‘Community guy’ in police commisioner race

‘Community guy’ in police commisioner race

As one of three commissioners in the Port Washington Police Department, Dave Franklin said he focuses on community interaction.

“I’m the community guy,” he said. “The two other commissioners have law enforcement experience, and I bring the voice of the community in a different perspective.”

Franklin, a commissioner for six years, is running unopposed for re-election on Dec. 13, and said he’s “looking forward to continuing his work with the department and the community.”

Commissioners serve two-year terms. 

Franklin said there should be a separation between community and politics, so nothing interferes with the residents’ voices.

“I hate politics, but I strongly believe in the public,” he said. “No matter if something is good, bad or indifferent, you need to know what’s going on in the community.”

Franklin, the newest of the three chiefs, said a steady stream of information flows from the community to the Police Department, and he handles most of it.

“It could be something like parents telling me that people are flying through stop signs near the schools,” Franklin said. “I’ll tell the chief, and he’ll get someone out there to stop the problem. Communication is key in the department, and it usually starts at the community level.”

Franklin has lived in Port Washington for 30 years and works for HBO as an engineer doing satellite transmission.

Franklin, who has been married to his wife, Susette, for 32 years and has two sons, Richard and Jon, grew up in Jersey City. He studied communications at St. Louis University.

After studying radio in college, Franklin said, he developed communication skills that he’s been able to use throughout his entire career: from his time as production assistant at MSG to his work with the Police Department.

“I am in the technology world at HBO, but I’ve always been a people person,” he said. “When I’m out there, I listen to what people have to say. That’s what is missing in politics, listening to the people and doing what they want.”

Being comfortable speaking to large crowds, Franklin began performing stand-up comedy at local comedy clubs around Long Island and New York City.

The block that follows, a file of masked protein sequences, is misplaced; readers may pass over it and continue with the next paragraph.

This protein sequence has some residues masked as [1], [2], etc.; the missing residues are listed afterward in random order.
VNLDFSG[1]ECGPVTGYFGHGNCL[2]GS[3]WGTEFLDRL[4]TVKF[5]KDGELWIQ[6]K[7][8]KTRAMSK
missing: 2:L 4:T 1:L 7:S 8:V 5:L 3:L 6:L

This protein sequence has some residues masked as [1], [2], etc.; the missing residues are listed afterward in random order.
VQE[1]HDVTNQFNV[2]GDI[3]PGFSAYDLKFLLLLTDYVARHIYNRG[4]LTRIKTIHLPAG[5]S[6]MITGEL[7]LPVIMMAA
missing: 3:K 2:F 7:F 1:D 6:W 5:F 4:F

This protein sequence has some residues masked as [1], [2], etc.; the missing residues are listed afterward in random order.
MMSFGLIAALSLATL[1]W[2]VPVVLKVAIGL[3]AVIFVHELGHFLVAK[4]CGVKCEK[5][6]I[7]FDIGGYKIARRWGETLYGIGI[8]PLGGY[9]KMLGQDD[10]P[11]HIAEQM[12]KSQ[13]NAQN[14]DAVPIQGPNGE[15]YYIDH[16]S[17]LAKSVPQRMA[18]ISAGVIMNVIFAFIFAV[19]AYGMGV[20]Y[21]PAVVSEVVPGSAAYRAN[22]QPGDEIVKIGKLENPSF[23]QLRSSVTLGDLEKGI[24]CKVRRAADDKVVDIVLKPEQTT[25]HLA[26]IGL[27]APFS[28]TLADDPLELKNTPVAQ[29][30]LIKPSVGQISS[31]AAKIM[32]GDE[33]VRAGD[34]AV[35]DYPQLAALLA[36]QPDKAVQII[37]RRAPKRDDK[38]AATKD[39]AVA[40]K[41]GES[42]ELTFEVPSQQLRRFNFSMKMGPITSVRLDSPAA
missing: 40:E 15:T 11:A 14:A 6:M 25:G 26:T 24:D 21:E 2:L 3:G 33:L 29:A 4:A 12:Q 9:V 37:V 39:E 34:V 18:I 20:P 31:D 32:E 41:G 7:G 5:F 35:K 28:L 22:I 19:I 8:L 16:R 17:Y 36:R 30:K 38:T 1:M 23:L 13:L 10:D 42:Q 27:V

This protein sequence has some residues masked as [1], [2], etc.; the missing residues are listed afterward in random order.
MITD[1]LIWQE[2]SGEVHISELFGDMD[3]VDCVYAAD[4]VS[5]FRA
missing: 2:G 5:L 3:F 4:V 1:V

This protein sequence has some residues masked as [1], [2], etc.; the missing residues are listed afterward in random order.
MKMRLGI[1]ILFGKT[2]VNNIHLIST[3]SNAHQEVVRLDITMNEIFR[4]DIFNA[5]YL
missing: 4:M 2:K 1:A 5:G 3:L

“We used to have Comedy Central in the building, and I would watch the acts,” he said. “I would always say to myself ‘man, I can do that. I can make people laugh.’ So I took a class, wrote my own material and did it. It was natural.”

Not only does he have a community bond through his police work, but also through the charities he donates his time to, including  the Red Stocking Revue, a benefit show for CancerCare, he said.

Every year, Franklin also has his head shaved for cancer research, he said.

“I do whatever I can to give back to the community,” Franklin said. “If it means dressing up as a girl or a flower for the Red Stocking Revue, I’m in. I do it every year.”

Once a year, Franklin gets together with other musicians as  part of “The Paper Bag,” the world’s longest-running 70-piece rock band, “to play rock n’ roll music until 4 a.m.”

“It’s great fun,” he said. “It’s just another way to be involved in the community.”

Franklin said besides his community outreach role in the department, he has oversight of the budget, the 62 officers in the department and handles other administrative roles.

“I’m very proud of our police force,” Franklin said. “We have men and women who actually make a difference in this community. They put their lives on the line and that’s truly astounding and admirable. They rush toward the problems.”

By Stephen Romano

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